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Optineurin increases cell survival and translocates to the nucleus in a Rab8-dependent manner upon an apoptotic stimulus

Telethon Institute of Genetics and Medicine, Via Pietro Castellino 111, 80131 Napoli, Italy.
Journal of Biological Chemistry (Impact Factor: 4.6). 07/2006; 281(23):16147-56. DOI: 10.1074/jbc.M601467200
Source: PubMed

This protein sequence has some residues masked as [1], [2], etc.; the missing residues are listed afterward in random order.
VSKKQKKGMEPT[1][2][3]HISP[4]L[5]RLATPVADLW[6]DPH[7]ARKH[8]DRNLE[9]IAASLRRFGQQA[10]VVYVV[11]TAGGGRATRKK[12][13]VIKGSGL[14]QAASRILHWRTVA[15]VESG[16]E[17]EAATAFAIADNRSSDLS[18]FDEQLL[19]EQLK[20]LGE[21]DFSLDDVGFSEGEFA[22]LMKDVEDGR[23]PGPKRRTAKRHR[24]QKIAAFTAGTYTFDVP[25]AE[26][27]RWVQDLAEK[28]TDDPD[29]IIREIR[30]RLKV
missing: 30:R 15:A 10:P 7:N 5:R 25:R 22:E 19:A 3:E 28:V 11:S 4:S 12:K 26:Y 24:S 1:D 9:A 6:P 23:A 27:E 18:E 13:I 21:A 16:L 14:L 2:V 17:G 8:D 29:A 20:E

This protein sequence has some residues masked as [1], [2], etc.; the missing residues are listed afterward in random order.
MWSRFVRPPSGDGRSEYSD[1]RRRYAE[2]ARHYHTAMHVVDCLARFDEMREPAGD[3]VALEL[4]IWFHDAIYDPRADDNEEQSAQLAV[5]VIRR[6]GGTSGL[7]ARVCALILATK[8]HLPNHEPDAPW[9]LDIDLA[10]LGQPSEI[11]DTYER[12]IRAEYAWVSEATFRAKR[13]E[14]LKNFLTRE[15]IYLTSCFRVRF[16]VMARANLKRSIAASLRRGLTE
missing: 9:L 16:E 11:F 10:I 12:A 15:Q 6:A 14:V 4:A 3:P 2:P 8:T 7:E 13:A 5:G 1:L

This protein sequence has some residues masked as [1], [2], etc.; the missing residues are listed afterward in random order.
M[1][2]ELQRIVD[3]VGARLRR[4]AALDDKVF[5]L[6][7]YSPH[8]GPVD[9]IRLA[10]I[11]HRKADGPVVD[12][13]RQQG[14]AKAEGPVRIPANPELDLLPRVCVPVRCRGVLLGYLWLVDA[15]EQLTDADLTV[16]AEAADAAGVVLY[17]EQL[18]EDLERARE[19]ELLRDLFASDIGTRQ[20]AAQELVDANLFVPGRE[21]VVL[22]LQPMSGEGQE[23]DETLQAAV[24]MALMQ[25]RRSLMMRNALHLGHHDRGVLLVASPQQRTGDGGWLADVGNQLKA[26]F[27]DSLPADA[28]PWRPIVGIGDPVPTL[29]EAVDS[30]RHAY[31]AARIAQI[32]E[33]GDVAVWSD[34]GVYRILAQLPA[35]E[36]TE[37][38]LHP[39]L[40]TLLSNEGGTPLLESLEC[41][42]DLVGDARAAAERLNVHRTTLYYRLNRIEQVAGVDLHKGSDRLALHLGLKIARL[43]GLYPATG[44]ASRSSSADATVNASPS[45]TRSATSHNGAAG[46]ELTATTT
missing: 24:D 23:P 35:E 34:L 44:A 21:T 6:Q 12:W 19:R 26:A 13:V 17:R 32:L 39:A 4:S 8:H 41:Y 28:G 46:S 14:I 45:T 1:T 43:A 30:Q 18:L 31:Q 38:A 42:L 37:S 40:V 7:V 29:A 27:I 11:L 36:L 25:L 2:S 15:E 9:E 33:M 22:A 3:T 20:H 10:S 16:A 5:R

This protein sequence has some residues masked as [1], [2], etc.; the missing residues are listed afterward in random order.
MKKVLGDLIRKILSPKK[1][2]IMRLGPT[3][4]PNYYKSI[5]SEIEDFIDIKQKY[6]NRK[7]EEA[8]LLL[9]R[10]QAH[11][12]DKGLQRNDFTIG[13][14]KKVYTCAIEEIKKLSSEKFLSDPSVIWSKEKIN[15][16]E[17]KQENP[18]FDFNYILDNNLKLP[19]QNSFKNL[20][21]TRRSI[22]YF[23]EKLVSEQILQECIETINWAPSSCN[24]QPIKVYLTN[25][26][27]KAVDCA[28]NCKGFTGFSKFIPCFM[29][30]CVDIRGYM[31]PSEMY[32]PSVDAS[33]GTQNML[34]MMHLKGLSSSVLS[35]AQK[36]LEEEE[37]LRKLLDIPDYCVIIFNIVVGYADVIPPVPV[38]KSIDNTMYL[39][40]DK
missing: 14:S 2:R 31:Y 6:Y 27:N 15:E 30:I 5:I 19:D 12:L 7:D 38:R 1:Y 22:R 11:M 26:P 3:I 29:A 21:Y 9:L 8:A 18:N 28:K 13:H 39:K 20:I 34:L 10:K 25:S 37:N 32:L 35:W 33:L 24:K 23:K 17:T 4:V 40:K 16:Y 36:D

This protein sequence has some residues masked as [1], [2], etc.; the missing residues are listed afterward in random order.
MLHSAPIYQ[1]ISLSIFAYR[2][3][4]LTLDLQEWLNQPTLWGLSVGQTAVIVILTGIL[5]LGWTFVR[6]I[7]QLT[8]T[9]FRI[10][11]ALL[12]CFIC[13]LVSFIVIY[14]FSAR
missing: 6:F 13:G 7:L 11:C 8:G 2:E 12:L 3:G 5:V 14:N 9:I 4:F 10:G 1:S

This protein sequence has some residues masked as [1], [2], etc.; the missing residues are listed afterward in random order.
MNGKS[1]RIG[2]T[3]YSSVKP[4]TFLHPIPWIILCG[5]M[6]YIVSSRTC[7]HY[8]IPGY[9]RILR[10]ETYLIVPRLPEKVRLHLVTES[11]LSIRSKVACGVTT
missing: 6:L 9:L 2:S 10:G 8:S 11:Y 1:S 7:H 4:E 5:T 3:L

ABSTRACT In glaucoma the retinal ganglion cells of the retina die through the induction of apoptosis leading to excavation of the optic nerve and blindness. Mutations in the optineurin (optic neuropathy inducing) protein were found associated with an adult form of glaucoma. To date, the role of optineurin in the neurodegeneration process that occurs during glaucoma is still unknown. We now report that in response to an apoptotic stimulus, optineurin changes subcellular localization and translocates from the Golgi to the nucleus. This translocation is dependent on the GTPase activity of Rab8, an interactor of optineurin. Furthermore, we demonstrate that the overexpression of optineurin protects cells from H2O2-induced cell death and blocks cytochrome c release from the mitochondria. A mutated form of optineurin, E50K, identified in normal tension glaucoma patients loses its ability to translocate to the nucleus and when overexpressed compromises the mitochondrial membrane integrity resulting in cells that are less fit to survive under stress conditions. The correlation between optineurin function and cell survival will be key to begin to understand retinal ganglion cell biology and signaling and to design general "survival" strategies to treat a disease of such a complex etiology as glaucoma.

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